A new corporate identity with a focus on polymer additives emerged last month when the antioxidant and UV stabilizer business of Chemtura Corp., Middlebury, Conn., was acquired by SK Capital, a New York-based private equity firm focusing on specialty materials, chemicals, and healthcare. Now called Addivant, the new company’s portfolio reflects its roots in predecessor companies that included GE Specialty Chemicals, Great Lakes Chemical, and Uniroyal Chemical that contributed long-time global leadership in antioxidants, UV stabilizers, polymer modifiers, coupling agents, and polymerization inhibitors.
Based at temporary headquarters in Middlebury, Addivant is the largest producer of liquid phosphites (sold under the Weston brand), specialty antioxidants, and additives in non-dusting forms, such as its Anox NDB (No Dust Blend) stabilizer blends. Newly appointed president
and CEO Peter R. Smith, who was general manager of the business unit since 2009, stresses that the company is going from a non-core business within a large public company to a stand-alone organization that is driven by innovation in polymer additives. The company will be headquartered in Connecticut and maintain its workforce and global footprint with 11 plants on five continents and nine technology centers and application testing centers worldwide. Smith notes that the company has already taken steps to invest in equipment, such as the latest extruders, that replicate what is being used by customers for its technical centers in the U.S., England, and China.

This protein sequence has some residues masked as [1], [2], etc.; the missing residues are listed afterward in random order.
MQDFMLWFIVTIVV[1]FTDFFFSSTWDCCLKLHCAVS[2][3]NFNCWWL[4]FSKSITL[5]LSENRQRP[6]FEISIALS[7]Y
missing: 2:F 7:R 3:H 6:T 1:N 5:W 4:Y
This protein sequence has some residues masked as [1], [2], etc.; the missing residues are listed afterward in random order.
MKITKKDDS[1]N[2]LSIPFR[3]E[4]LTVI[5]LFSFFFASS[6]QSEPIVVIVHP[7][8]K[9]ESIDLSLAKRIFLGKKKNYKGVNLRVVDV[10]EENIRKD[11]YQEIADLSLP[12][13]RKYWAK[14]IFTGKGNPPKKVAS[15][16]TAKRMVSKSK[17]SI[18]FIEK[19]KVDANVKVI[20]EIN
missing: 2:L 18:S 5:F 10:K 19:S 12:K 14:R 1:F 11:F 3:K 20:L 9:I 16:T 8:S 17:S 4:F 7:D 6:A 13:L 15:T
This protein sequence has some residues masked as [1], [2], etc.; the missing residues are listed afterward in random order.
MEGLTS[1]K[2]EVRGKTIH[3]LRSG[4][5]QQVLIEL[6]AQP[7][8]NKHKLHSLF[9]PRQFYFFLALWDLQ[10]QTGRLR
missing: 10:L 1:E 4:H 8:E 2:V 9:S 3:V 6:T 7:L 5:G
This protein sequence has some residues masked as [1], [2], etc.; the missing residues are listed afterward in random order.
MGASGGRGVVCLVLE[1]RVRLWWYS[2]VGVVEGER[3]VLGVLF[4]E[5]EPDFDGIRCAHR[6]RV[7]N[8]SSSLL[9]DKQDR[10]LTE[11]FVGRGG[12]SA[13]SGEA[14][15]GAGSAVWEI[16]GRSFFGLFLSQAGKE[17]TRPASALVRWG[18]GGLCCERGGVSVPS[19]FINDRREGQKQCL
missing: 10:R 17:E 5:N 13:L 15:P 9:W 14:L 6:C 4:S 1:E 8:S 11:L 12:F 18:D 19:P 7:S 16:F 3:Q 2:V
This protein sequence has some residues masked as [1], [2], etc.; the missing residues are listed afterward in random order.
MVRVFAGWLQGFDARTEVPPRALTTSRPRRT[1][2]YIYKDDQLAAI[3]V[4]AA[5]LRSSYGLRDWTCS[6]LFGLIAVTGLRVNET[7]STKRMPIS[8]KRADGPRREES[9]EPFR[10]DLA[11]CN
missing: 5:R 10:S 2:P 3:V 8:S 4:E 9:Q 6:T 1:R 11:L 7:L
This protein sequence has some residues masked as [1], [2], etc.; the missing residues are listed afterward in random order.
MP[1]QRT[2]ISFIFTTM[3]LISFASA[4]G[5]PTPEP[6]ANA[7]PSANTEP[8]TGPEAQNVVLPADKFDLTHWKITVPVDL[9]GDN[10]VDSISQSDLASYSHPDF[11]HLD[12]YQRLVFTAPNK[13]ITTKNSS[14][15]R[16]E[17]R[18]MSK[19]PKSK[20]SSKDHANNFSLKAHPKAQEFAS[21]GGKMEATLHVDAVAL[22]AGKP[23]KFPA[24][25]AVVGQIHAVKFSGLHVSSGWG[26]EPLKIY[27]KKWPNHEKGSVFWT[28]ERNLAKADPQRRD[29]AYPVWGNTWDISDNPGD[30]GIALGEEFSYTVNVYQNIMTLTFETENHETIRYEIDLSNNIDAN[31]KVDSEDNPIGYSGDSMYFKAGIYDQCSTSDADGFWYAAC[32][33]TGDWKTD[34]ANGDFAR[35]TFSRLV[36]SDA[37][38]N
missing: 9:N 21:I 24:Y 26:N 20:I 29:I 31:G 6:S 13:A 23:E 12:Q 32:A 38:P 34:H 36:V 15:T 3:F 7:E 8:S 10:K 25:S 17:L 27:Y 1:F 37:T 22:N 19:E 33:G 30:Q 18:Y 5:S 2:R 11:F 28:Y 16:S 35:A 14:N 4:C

Smith cites two trends that are spurring development of new additives, such as a high-performance liquid phosphite antioxidant that is already commercial in Europe and is expected to debut here in the fourth quarter. One trend is the increasing use of polyolefins made with metallocene and other single-site catalysts. Because of their narrow molecular-weight distributions, such polymers tend to be more difficult to process. The other trend is to larger, faster and more sophisticated extrusion lines. Both trends require improved antioxidant
stabilization. Workhorse primary (hindered phenolic) and secondary (phosphite) antioxidants are decades old and have not kept pace with advances in polymers and processing equipment, according to Smith. Merely increasing addition levels in order to provide the improved stabilization now required often results in blooming or plate-out that adversely affects polymer mechanical properties and requires intermittent shutdowns for equipment cleaning.
Based on proprietary chemistry, the new liquid phosphite, Weston 705, reportedly outperforms standard solid phosphites such as the company’s Alcanox 240 in stabilizing narrow-MWD polymers. Because of its inherently better solubility and higher performance, it allows 15% lower use levels than current products. According to Smith, the company has targeted its new offering to resin suppliers but is also making it available to film extruders who may wish to use it as a “booster” stabilizer.
(203) 206-0514 • addivant.com